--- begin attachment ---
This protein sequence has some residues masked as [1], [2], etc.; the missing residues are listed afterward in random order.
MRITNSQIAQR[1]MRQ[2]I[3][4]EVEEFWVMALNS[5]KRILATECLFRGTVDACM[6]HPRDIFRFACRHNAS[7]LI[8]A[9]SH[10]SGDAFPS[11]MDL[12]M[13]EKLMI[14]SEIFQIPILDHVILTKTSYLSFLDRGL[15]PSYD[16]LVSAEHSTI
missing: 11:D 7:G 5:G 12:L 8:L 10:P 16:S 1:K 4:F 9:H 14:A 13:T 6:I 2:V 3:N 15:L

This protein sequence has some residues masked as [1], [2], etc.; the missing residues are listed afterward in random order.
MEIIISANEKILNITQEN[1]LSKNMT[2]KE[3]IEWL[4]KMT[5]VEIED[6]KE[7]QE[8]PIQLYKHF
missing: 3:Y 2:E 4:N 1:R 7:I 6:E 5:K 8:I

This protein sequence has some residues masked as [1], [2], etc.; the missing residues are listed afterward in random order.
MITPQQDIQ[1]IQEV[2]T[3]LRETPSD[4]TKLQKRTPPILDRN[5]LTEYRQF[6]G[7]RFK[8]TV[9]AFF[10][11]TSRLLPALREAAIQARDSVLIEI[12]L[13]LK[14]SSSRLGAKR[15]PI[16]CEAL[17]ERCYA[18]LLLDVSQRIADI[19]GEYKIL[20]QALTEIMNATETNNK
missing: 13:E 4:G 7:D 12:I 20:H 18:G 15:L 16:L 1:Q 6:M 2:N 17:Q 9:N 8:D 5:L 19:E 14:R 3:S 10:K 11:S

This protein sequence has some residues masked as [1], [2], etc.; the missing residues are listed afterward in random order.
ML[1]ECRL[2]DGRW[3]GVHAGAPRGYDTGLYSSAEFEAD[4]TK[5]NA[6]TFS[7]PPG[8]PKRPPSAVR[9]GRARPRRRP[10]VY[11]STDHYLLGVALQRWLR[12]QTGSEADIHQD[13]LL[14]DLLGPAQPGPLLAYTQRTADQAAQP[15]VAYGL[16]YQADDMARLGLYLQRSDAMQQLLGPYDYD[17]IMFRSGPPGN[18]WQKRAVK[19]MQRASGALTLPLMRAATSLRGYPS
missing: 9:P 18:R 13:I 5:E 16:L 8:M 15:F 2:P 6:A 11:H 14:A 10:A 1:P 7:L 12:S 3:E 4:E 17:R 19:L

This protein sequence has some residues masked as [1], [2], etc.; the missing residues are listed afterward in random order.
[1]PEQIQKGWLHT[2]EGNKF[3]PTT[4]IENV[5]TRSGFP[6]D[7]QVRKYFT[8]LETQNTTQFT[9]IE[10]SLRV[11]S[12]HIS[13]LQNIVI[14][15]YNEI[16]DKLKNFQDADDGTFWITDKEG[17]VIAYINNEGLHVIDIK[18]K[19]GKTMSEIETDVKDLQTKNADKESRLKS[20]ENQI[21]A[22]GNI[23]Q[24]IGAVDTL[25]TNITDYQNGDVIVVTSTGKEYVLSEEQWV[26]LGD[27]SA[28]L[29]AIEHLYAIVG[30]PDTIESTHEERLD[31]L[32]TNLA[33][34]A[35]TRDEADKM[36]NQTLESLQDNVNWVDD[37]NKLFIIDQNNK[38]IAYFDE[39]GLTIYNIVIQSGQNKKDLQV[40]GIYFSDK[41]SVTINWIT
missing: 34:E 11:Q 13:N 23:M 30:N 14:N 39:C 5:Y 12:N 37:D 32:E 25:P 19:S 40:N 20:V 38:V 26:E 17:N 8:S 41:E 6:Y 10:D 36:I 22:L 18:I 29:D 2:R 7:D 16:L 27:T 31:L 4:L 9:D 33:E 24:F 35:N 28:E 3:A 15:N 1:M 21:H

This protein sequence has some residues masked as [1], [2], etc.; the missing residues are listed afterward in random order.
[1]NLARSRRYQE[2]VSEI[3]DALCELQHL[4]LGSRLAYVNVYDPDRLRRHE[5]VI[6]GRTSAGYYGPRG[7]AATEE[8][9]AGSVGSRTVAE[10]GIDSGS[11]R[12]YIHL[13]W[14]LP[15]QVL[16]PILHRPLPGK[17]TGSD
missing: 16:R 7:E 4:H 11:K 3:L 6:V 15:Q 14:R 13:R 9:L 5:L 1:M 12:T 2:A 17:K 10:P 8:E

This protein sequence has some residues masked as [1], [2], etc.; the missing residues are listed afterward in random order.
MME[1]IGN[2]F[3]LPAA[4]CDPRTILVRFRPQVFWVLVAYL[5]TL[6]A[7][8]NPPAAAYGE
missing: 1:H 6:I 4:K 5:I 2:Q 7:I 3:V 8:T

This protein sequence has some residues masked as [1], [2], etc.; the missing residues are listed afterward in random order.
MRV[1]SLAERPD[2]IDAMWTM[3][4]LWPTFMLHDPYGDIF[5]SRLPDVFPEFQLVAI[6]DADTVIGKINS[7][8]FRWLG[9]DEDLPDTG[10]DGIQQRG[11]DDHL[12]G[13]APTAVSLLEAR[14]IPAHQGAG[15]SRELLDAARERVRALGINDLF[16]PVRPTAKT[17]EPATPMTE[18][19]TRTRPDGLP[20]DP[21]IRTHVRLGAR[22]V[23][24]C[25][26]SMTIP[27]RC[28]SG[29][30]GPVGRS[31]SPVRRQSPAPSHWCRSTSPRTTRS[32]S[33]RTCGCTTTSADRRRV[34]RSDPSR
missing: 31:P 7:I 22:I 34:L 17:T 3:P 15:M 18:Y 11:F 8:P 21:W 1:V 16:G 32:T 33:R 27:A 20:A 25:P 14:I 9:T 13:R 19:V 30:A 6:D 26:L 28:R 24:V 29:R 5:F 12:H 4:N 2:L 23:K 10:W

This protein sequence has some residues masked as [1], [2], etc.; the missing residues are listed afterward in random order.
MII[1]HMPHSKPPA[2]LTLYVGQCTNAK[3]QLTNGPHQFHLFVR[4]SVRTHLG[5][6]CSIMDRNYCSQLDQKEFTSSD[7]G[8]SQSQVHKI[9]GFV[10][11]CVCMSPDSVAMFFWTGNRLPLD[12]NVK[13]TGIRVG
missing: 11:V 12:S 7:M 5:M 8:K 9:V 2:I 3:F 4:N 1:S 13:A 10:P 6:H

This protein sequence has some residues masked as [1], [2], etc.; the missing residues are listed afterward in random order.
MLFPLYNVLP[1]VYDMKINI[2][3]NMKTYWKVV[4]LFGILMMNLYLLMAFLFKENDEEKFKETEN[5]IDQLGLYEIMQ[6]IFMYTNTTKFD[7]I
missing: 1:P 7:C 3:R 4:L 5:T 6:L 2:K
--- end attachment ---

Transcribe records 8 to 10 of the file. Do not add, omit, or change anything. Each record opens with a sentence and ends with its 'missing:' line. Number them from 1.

This protein sequence has some residues masked as [1], [2], etc.; the missing residues are listed afterward in random order.
MRV[1]SLAERPD[2]IDAMWTM[3][4]LWPTFMLHDPYGDIF[5]SRLPDVFPEFQLVAI[6]DADTVIGKINS[7][8]FRWLG[9]DEDLPDTG[10]DGIQQRG[11]DDHL[12]G[13]APTAVSLLEAR[14]IPAHQGAG[15]SRELLDAARERVRALGINDLF[16]PVRPTAKT[17]EPATPMTE[18][19]TRTRPDGLP[20]DP[21]IRTHVRLGAR[22]V[23][24]C[25][26]SMTIP[27]RC[28]SG[29][30]GPVGRS[31]SPVRRQSPAPSHWCRSTSPRTTRS[32]S[33]RTCGCTTTSADRRRV[34]RSDPSR
missing: 31:P 7:I 22:I 34:L 17:T 3:P 15:M 18:Y 11:F 8:P 21:W 1:V 16:G 32:T 33:R 27:A 20:A 25:P 14:I 9:T 13:R 19:V 30:A 6:D 26:L 28:R 24:V 29:R 5:F 12:H 4:N 2:L 23:K 10:W

This protein sequence has some residues masked as [1], [2], etc.; the missing residues are listed afterward in random order.
MII[1]HMPHSKPPA[2]LTLYVGQCTNAK[3]QLTNGPHQFHLFVR[4]SVRTHLG[5][6]CSIMDRNYCSQLDQKEFTSSD[7]G[8]SQSQVHKI[9]GFV[10][11]CVCMSPDSVAMFFWTGNRLPLD[12]NVK[13]TGIRVG
missing: 11:V 12:S 7:M 5:M 8:K 9:V 2:I 3:F 4:N 1:S 13:A 10:P 6:H

This protein sequence has some residues masked as [1], [2], etc.; the missing residues are listed afterward in random order.
MLFPLYNVLP[1]VYDMKINI[2][3]NMKTYWKVV[4]LFGILMMNLYLLMAFLFKENDEEKFKETEN[5]IDQLGLYEIMQ[6]IFMYTNTTKFD[7]I
missing: 1:P 7:C 3:R 4:L 5:T 6:L 2:K